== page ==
Yoga has been used as a ‘medical’ discipline for centuries  – although its original adherents would not have thought of it as such. As a fusion of the physical and the spiritual, yoga was always known to have healing properties, but these were often considered tangential to the discipline’s main aim of enhancing spiritual and personal efficacy. However, in more recent years, the spiritual and physical aspects of yoga have been cruelly separated by a great many sources. Some use yoga as a purely physical exercise, neglecting the spiritual aspects in the name of getting a toned body . Others use it as a purely spiritual discipline, neglecting correct posture etc in favor of higher consciousness. However, despite this, the world of modern medicine is increasingly turning its eyes upon yoga and its potential for healing. And when we look at yoga as a modern healing tool, we begin to see that yoga truly does need to be considered as a holistic – i.e. physical and spiritual – medium in order to achieve its full effects.
Yoga For Mental Health
One of the main points of intersection for modern medicine and yoga is that of mental health. Studies have found that substance abusers going through withdrawal benefit very much from yoga sessions – not only because it helps to ease the discomfort in their suffering bodies, but because it helps them to reconnect with those bodies on a deeper level. This new sense of connection often engenders respect, and enables people who have been abusing their bodies for years to take detoxing seriously , and to commit to kicking their damaging habits. Simultaneously, it helps them to relax, and combats feelings of depression, inadequacy, and anxiety which often afflict recovering addicts. Needless to say, these effects are also fantastic for people suffering from other neuroses. Modern doctors are increasingly recommending that their patients undertake a course of yoga for mental health reasons . However, the reason yoga works so well for mental health is that it acts on the mind THROUGH the body, rather than (as many other forms of mental health therapy do) working on the mind from an external source.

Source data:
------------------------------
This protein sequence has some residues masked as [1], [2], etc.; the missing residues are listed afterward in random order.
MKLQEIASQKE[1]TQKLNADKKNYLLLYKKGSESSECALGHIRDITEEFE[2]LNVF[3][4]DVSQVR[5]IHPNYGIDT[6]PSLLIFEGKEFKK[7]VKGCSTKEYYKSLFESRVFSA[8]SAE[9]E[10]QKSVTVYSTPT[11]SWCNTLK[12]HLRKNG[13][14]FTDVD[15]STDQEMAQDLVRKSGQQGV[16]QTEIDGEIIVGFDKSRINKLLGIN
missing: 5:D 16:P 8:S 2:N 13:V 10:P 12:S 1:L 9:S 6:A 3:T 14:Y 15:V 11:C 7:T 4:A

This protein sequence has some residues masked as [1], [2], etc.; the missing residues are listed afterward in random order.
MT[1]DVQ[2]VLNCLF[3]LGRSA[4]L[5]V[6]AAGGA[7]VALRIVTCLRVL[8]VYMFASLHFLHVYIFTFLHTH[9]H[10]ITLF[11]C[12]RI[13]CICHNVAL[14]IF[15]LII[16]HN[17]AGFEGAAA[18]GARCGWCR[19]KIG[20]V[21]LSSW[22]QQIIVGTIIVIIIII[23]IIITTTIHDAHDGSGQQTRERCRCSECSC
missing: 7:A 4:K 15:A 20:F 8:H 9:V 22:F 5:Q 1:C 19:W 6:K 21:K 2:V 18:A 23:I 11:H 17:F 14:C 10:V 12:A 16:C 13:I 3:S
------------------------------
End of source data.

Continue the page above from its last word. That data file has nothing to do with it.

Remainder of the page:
Yoga For Pain Relief
Several studies have proven yoga effective in reducing the experience of pain. On a very simple level, the practice of yoga can help to sort out postural issues, and generally strengthens the body. This can reduce or even outright eradicate the symptoms of many muscular and skeletal problems . So far, so obvious. However, yoga can also help with more ephemeral pain – despite having no apparent ‘physical’ action upon the source of the pain. Patients suffering from the pain of chronic pancreatitis were found to consider their pain improved after a course of yoga . What is interesting about this is that the yoga had had no tangible effect upon the condition itself – what had changed, it seems, was the patient’s experience of their pain. Pain is a complicated medical conundrum, but we know that a lot of it originates within the mind. It is this pain that the yoga seemed to be working on. Scientists are not entirely sure how yoga achieves this, but it’s thought that yoga’s power to reduce stress and boost mood also improves the patient’s own perception of the pain they’re experiencing. Yoga’s effects on the mind, therefore, percolate down through the body, altering our experience of physical problems.
Modern medicine has not been slow to capitalise upon yoga’s painkilling and mental health potential. And the research it’s doing into yoga’s modern medical possibilities reveals the fundamental mind-body interconnectedness of the discipline. This is something which we all once knew, and all took for granted. However, in recent years, many have lost sight of this fact. They’ve ‘separated’ a practice which needs to be considered a holistic ‘whole’ in order to function correctly into component ‘parts’ – the physical and the mental/spiritual. On their own, these aspects are of little use. As modern medical research is showing us, each ‘part’ relies on the other to do its job. This is something we could all do with remembering as we engage in our own yogic disciplines.